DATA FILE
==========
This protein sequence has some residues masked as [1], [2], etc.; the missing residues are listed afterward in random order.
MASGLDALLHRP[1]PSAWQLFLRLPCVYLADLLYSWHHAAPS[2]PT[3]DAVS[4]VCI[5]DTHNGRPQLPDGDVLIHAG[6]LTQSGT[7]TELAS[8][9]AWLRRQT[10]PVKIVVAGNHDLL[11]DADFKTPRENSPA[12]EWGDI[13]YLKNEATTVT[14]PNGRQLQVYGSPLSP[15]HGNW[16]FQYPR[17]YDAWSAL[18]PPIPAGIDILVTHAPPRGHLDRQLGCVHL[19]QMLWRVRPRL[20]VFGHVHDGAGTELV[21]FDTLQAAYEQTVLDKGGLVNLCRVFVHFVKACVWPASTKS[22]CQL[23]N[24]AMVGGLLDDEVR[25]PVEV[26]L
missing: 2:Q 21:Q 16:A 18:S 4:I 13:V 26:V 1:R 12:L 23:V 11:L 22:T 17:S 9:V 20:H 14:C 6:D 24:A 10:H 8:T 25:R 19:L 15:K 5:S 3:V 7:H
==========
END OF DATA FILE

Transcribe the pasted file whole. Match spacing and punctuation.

This protein sequence has some residues masked as [1], [2], etc.; the missing residues are listed afterward in random order.
MASGLDALLHRP[1]PSAWQLFLRLPCVYLADLLYSWHHAAPS[2]PT[3]DAVS[4]VCI[5]DTHNGRPQLPDGDVLIHAG[6]LTQSGT[7]TELAS[8][9]AWLRRQT[10]PVKIVVAGNHDLL[11]DADFKTPRENSPA[12]EWGDI[13]YLKNEATTVT[14]PNGRQLQVYGSPLSP[15]HGNW[16]FQYPR[17]YDAWSAL[18]PPIPAGIDILVTHAPPRGHLDRQLGCVHL[19]QMLWRVRPRL[20]VFGHVHDGAGTELV[21]FDTLQAAYEQTVLDKGGLVNLCRVFVHFVKACVWPASTKS[22]CQL[23]N[24]AMVGGLLDDEVR[25]PVEV[26]L
missing: 2:Q 21:Q 16:A 18:S 4:I 13:V 26:V 1:R 12:L 23:V 11:L 22:T 17:S 9:V 20:H 14:C 6:D 24:A 10:H 8:T 25:R 19:L 15:K 5:S 3:V 7:H